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Being sat in miles of traffic has made me realise farmers are being made scapegoats over the environment crisis - Jill ThorpThe Yorkshire farm shop where you can swap your home grown fruit and veg for their produce“I had been getting frustrated travelling backwards and forwards from here to Acklam every day and rang the estate office. I explained I had a small poultry and pigs enterprise that I wanted to grow and ideally I could do with woodland for the pigs and grassland for the chicken.

“Helen Pentwith rang me back in less than 24 hours and the estate has gone out of its way for me, for which I’m most grateful. I now have six acres for the Hubbards and use a small proportion of the 200-acre woodland. My stock is now all within a mile from where we live and from being loaded up in the woodland to going for meat the whole process takes just 20 minutes as we have a local abattoir. It is really amazing animal welfare, which means a great deal to me.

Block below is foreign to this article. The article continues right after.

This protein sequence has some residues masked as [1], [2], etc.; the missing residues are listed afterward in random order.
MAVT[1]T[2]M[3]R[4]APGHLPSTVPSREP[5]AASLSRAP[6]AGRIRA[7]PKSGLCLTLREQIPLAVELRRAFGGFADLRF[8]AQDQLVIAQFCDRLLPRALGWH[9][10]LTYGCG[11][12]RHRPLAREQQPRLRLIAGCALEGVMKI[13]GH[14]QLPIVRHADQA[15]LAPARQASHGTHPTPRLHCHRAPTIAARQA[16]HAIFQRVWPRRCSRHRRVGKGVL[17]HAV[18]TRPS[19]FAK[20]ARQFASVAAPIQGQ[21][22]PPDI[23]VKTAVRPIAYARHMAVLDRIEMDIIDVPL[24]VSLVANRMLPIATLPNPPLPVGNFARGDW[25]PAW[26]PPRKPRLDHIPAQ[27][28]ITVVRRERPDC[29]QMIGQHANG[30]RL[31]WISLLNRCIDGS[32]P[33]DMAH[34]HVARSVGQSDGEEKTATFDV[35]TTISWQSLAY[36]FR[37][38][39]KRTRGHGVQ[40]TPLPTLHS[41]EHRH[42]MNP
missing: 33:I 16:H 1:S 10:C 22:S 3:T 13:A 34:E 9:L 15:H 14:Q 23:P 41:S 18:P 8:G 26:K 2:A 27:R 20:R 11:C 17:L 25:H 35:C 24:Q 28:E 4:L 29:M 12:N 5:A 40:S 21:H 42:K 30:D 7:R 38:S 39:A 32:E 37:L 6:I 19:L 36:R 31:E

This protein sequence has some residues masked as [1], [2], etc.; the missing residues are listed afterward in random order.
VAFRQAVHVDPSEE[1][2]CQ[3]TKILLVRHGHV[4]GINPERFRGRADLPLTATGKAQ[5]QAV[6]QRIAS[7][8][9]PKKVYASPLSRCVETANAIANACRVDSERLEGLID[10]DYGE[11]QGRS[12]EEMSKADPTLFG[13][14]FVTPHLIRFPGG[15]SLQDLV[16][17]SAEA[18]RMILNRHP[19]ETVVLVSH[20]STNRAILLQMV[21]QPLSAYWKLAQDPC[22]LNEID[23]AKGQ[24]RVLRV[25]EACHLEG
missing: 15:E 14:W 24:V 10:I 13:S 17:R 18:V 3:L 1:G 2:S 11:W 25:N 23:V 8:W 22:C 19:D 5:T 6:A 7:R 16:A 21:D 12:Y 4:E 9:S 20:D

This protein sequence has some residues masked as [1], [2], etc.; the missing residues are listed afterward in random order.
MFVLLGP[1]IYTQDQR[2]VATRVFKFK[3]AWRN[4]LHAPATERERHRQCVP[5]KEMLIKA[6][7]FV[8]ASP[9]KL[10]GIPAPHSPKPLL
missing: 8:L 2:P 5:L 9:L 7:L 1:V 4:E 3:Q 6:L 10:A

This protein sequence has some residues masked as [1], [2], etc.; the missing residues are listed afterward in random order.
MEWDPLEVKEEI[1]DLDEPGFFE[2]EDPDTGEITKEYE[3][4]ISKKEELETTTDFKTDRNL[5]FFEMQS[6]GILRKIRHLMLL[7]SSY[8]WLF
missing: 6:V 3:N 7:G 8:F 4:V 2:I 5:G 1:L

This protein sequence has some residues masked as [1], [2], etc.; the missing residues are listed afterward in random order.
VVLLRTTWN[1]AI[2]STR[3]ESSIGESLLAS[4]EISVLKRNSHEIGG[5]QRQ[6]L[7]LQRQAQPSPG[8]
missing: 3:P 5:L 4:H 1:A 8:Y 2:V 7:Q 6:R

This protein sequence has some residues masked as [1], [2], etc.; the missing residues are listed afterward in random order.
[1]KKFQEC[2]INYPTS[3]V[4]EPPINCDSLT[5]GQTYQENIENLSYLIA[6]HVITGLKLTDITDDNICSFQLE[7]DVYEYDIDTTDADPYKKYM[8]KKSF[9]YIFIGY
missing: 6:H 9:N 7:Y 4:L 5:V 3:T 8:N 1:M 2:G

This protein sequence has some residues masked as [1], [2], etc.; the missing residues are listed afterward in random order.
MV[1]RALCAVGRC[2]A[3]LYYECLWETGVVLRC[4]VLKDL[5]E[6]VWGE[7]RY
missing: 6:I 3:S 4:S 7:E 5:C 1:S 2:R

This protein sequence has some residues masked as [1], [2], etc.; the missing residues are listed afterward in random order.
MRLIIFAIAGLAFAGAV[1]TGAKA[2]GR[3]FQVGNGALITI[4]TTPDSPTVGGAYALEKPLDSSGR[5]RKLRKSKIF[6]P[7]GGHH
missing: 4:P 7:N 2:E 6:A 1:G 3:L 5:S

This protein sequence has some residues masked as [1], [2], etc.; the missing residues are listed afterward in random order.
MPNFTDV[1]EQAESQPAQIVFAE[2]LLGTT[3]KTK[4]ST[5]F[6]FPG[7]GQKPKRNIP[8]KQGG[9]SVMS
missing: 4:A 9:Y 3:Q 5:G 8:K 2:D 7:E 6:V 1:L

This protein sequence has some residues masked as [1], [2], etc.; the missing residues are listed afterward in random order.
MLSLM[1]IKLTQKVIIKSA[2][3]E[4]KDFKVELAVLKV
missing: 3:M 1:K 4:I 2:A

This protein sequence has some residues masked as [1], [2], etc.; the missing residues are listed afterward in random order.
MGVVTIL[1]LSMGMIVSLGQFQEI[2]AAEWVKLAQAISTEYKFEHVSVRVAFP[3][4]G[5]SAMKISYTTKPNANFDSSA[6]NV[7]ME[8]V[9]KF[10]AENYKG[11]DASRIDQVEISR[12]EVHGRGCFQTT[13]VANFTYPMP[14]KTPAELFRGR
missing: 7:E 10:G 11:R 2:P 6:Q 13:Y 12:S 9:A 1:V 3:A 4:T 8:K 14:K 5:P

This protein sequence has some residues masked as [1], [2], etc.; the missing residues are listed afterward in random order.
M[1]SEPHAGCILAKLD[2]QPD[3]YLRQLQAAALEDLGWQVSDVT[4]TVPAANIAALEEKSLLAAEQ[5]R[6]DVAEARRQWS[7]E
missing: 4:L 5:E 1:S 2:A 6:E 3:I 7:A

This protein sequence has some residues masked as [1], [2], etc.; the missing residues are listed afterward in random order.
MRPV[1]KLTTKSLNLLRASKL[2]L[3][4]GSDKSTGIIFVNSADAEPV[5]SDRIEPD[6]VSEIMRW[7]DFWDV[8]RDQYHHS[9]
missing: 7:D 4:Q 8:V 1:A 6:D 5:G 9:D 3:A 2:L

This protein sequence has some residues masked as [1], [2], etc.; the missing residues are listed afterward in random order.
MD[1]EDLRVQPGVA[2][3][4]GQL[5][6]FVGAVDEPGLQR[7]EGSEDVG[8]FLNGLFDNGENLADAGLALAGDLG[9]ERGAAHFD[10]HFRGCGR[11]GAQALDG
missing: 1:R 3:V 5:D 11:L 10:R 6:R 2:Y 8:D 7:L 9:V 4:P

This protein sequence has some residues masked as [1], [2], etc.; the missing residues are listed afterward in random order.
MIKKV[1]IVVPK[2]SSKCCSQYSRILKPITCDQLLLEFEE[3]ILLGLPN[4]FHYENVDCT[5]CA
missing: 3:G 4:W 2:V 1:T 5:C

“I just wanted as natural a home for my pigs as possible. When the estate asked whether the pigs would be able to assist with eating the seeds and root of the Himalayan Balsam I was able to tell them that’s what they had already done at Acklam.

“The idea is they rip it out and eat it, and as it is an annual in theory it won’t come back again, although it depends what time of year and how much you can knock it back as it is a very invasive weed.

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“When the estate found out my pigs had already been responsible for reducing it at Acklam it was like the cherry on top of the cake in having them here.”